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Medway NHS Trust extends use of patient record system


Mark Say Managing Editor

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Doctor with table computer in hospital corridor
Image source: Tom

Medway NHS Foundation Trust has deployed the Sunrise electronic patient record (EPR) in its emergency department and its electronic prescribing and medicines administration (EPMA) function across the hospital.

The two deployments of the technology from Altera Digital Health went live in late September in phase two of the trust’s EPR delivery strategy. This followed the implementation of Sunrise across its 24 adult inpatient wards.

The trust carried out the deployment with a multidisciplinary team consisting of clinical, operational and IT staff, and with pharmaceutical leads supporting the EPMA delivery.

They drew on best practice approaches from other trusts using the Altera technology, and for the EPMA employed a transcribing team that included pharmacists from neighbouring trusts to transcribe notes for each patient.

Michael Beckett, director of IT at Medway NHS Trust, said: "We understand the importance of having clinical input into digital transformation projects and have taken steps to ensure that we have the right mix of expertise.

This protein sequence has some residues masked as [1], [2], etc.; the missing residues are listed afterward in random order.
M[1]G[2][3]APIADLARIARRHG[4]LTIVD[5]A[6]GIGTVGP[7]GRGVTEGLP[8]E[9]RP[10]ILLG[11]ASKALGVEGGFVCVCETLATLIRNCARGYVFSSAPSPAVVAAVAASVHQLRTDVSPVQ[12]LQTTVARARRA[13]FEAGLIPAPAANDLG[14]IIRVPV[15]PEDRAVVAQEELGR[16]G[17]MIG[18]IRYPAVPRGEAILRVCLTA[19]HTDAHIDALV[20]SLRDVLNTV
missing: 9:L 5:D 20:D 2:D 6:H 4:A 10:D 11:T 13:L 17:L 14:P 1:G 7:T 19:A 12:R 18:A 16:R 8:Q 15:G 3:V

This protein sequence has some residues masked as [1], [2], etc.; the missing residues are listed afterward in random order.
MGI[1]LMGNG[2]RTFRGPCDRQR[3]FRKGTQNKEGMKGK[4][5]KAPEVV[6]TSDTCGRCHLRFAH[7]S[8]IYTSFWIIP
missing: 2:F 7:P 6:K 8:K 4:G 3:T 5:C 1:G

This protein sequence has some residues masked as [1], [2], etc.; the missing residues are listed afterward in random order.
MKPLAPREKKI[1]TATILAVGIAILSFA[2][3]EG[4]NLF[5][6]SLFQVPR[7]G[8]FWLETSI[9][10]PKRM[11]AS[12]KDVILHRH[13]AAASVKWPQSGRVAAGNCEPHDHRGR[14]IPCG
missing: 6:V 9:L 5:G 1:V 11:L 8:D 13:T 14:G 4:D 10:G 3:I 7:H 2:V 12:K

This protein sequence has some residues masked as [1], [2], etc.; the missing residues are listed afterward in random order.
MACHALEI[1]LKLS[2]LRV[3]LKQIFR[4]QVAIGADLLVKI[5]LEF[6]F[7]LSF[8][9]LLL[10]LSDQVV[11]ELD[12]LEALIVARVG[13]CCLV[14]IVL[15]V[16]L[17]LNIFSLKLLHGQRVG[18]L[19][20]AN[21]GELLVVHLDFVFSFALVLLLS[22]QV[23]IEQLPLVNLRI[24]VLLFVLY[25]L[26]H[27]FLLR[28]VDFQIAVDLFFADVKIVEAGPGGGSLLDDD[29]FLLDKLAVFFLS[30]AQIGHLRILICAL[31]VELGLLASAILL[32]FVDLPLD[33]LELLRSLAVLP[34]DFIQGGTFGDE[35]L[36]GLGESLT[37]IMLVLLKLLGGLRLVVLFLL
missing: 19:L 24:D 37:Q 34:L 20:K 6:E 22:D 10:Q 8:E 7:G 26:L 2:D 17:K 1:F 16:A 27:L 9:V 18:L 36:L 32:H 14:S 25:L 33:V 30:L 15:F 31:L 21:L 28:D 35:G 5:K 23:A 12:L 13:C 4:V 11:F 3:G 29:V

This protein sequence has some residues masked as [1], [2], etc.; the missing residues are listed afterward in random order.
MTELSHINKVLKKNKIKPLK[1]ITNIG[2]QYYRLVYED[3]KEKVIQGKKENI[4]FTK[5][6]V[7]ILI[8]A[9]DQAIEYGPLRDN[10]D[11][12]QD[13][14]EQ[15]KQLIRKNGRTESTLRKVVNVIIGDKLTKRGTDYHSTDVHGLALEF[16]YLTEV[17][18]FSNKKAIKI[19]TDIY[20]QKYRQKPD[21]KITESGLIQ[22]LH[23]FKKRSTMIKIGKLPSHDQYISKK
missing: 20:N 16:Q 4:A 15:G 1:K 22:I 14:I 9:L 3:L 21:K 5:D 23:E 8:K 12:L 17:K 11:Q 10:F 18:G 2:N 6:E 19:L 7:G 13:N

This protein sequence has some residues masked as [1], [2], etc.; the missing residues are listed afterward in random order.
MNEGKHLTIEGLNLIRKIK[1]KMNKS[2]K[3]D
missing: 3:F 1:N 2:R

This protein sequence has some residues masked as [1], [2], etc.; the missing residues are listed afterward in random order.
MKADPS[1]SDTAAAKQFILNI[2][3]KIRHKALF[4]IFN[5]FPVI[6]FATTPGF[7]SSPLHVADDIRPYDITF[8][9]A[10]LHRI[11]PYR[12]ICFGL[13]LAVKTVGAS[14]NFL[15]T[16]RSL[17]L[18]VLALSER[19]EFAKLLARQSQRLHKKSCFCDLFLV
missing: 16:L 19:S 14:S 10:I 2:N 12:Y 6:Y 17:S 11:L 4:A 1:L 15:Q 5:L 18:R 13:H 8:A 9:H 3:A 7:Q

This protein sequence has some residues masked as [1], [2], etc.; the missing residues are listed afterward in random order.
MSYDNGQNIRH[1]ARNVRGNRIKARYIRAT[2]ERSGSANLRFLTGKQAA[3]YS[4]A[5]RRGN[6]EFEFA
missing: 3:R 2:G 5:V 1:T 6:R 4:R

“Having a dedicated pharmacist on this project has been critical in terms of the development of the medication catalogue and order sets. This will ensure that our EPR provides improved patient safety, better auditing, and financial benefits in terms of stock control or prescribing management.”

Preventing negative impact

Suzanne O’Neill, EPR director at the trust, added: “ED (emergency department) is incredibly busy and so we had to ensure that the go-live didn’t have a negative impact. In order to mitigate this risk, we took steps such as bringing in extra staff and ensuring that digital champions were stationed within the department to provide support.

“We also provided a quiet room where the digital champions could give additional training, away from the busy department.”

Beckett said the deployment has enabled surgeons to clearly read what is written on drug charts and use a catalogue stating dosages, and helped the trust meet the requirements of the Professional Records Standards Body.

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